Best of all, with my agent acting as the “tough one,” my editor and I can continue to have a really nice, fluid, fun working relationship, because we always only discuss the book, never the business stuff.


Finding the right agent/editor. Top resource? Targeted data.


When I was looking for my agent, I used Publishers Marketplace’s online database. I signed up for a few months of access, and even though it cost some money, it helped me figure out exactly who on each day (and during every month over the past few years) was selling what kind of books to which editors and presses. Then I could query agents who I knew represented books on my topic and write them really targeted, specific query letters explaining how my book was similar to others they had sold.


A less refined but cheaper (as in free) way to accomplish some of this is to look in the acknowledgement sections of books similar to yours. Authors almost always thank their agents and/or editors there…



Tracy Slater is an American writer based in Japan. Her memoir The Good Shufu: Finding Love, Self, and Home on the Far Side of the World has been named a Summer 2015 Barnes & Noble Discover Great New Writers Selection and is forthcoming from Penguin Random House’s Putnam imprint in June. Her blog is http://thegoodshufu.wordpress.com, she is on Facebook at https://www.facebook.com/TheWriterTracySlater, and she is grateful to be part of the She Writes community.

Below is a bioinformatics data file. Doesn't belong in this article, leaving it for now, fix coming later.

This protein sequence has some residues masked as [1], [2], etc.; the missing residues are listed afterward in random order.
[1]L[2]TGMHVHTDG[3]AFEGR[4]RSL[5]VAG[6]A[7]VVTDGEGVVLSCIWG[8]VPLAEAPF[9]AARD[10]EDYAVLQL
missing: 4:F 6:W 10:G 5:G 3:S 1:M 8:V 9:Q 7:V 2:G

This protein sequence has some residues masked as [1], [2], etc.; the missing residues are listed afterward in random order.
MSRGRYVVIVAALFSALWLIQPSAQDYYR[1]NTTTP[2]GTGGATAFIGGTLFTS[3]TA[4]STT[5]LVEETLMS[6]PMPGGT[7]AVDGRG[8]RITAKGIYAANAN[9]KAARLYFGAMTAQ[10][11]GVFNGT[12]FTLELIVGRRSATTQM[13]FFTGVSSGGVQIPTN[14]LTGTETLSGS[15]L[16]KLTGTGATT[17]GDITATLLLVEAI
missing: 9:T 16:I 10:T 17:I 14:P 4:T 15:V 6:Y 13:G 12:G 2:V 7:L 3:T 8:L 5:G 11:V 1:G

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  • Tracy Slater

    Hi Kelly. Feel free to contact me at tracy [atmark] fourstories.org!

  • Tracy, your blog is great!  Just signed up for updates.  Your story is incredible and I look forward to reading your book in June.

    What's the easiest way to communicate with you in a private forum?  I couldn't find an email address on your blog -- or on Four Stories.  I'm at [email protected]


  • Tracy Slater

    Hi Kelly. Exciting that you will be doing a writing project in Japan! Tokyo will be *really* hot in August, by the way. I'll most likely be back in the US for much of the summer. Will be going back fora few publicity things around early July, just after the book comes out, and then am hoping to stay through mid-to-end of August to miss much of the heat. Feel free to get in touch w/any questions about the expat community though. I've been here for 10 years so hopefully can offer some help! All my best to you.

  • Tracy Slater

    Thanks, Mardith! So glad you found this info useful. Wishing you the best of luck with your project!

  • Great post, Tracy.  I look forward to following your book's path to publication!  Very smart idea to start a reading series to build your platform.

    By the way, I intend to travel to Japan in Aug for a writing project -- likely flying into Tokyo.  If you'd like to be in touch, please feel free to contact me at HayesRaitt (at) aol.  I'd love to pick your brain about the expat community there.

    Kelly Hayes-Raitt

    Mosey on over to my web site and sign in for your free gift -- an mp3 of me reading my book's first chapter about a beggar in Iraq! ...And a pre-publication discount!
  • Mardith Louisell

    Thanks for the great and practical information, Tracy, conveyed in a clear manageable way. I will save this post. Congratulations!